Noted Archaeologist Miller Wants Parthenon Marbles Back


Elgin Marbles, also known as the Parthenon Marbles, at the British Museum. (Photo by Eurokinissi/Marcos Houzouris)

ANCIENT NEMEA, GREECE – Britain should the return the Parthenon marbles to their home in Athens in order for the surviving sculptures to be reunited, Stephen Miller, the renowned American Classical Archaeologist from the University of California at Berkeley told New Europe.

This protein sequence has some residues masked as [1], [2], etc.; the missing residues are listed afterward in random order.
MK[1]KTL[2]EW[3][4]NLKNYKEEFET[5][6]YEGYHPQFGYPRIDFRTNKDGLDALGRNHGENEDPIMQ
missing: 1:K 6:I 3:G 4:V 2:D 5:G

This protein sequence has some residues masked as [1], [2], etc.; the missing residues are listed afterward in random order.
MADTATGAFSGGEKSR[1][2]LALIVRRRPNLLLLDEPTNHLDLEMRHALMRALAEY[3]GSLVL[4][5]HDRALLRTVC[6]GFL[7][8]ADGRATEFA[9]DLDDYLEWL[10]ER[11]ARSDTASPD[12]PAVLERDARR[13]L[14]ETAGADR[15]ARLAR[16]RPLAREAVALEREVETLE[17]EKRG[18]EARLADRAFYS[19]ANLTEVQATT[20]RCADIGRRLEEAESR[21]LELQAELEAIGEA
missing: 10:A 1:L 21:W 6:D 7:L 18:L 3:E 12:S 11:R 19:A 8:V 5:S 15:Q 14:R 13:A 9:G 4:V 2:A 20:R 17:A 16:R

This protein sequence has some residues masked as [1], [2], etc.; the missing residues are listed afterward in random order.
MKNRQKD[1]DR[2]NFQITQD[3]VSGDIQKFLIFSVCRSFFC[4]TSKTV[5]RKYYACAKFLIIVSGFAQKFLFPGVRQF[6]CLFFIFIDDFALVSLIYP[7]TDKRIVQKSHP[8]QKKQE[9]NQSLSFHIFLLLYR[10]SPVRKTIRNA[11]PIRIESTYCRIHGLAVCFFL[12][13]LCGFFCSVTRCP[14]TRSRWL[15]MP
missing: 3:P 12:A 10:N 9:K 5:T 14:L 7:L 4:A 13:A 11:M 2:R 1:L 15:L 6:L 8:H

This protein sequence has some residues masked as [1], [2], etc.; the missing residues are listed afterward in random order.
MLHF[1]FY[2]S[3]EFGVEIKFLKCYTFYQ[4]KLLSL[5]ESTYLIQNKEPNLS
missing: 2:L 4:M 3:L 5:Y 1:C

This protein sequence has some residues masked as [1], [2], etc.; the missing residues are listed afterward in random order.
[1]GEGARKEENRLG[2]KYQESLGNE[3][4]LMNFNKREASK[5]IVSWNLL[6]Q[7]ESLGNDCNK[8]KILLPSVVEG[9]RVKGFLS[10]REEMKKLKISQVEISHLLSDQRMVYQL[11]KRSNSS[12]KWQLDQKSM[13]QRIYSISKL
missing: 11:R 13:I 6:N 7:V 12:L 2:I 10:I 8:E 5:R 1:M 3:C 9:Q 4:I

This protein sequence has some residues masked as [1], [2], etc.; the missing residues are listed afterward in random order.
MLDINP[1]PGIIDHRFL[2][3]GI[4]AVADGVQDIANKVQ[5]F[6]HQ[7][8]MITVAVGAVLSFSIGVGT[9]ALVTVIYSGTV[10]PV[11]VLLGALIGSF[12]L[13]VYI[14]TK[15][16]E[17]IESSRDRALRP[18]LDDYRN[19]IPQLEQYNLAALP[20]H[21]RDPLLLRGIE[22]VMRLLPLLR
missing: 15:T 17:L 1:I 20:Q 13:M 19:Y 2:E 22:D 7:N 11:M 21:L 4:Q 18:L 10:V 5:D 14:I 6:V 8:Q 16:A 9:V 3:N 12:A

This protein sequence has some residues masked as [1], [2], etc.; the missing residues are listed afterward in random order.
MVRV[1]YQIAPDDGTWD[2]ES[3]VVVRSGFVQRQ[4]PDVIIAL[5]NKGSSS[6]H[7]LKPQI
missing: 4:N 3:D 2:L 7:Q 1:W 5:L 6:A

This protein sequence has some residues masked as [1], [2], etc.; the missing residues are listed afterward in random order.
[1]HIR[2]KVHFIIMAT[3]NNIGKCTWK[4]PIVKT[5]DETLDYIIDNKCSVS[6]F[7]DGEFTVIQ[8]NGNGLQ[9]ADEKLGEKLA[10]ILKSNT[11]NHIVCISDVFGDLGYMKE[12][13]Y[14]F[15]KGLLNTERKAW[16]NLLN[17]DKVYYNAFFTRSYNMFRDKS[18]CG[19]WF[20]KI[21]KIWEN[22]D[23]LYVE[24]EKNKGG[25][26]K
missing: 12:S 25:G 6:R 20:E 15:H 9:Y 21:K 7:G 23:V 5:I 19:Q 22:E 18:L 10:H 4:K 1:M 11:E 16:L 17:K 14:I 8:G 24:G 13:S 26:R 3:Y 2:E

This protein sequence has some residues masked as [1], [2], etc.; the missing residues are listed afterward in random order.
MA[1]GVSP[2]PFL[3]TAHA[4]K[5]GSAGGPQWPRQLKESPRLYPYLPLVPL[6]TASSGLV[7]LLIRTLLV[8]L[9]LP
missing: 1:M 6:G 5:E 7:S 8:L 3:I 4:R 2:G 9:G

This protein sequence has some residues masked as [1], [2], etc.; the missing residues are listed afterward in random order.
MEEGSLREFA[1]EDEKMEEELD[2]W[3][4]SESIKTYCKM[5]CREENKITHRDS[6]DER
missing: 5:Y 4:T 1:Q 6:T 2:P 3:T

“We have to hope while I don’t see it happening recently,” Miller said, commenting on the possibility of the return of the Elgin Marbles from the British Museum. “But, you know, I’m writing a book in two volumes about my life here at Nemea and I was just reminded – I went through it today – of a period back in the late 1990s when there was an effort by Melina (Mercouri, Greece’s former Culture Minister and Academy Award nominated actress), she was pushing for the marbles and what have you. And I’m sort frustrated with all things, so I wrote a letter to the Herald Tribune, which they published, which I saw again yesterday, I said. “The Parthenon is arguably the most important monument in Western tradition – it certainly is one of the most important ones. Whether you say it’s the most or not – but it’s split. You have part of it here and part of it in London and that’s no the way to treat such an important monument.,” Miller told New Europe at his office in Ancient Nemea. Mercouri, who died in 1994 after world renowned acting career and two stints as the Greek Culture Minister, campaigned hard for the return of the marbles. The Parthenon Marbles are a collection of Classical Greek marble sculptures made by sculptor Phidias in the fifth-century BCE. They were originally part of the temple of the Parthenon and other buildings on the Acropolis of Athens. Some refer to the collection in London as the Elgin Marbles, after the British aristocrat Lord Elgin, who removed about half of the surviving sculptures of the Parthenon, as well as sculptures from the Propylaea and Erechtheum, and transported them to Britain in the early 19th century. The half not removed by Elgin is now displayed in the new Acropolis Museum, aligned in orientation and within sight of the Parthenon, with marked spaces left for the missing elements. “And my suggestion is that because archeologists would really appreciate it if it were all in one place – the building and the marbles – that we should persuade the Greeks to send the Parthenon to England,” Miller said, laughing. “And I got a little note from Melina’s husband, (American film director) Jules Dassin, He and I were friends, I got a little note that said – ‘HA! HA! HA!’ And there were splatters – he said, ‘Those are tears,’” Miller said laughing. “I don’t know. It really deserves this, not because it’s Greek, but because it’s an important monument to humanity. It deserves to be all together in one place,” Miller quipped. “I published an article once with a picture of the British Museum with some of the marbles in there and then over in this corner was a large hand with a torch in it – The Statue of Liberty!”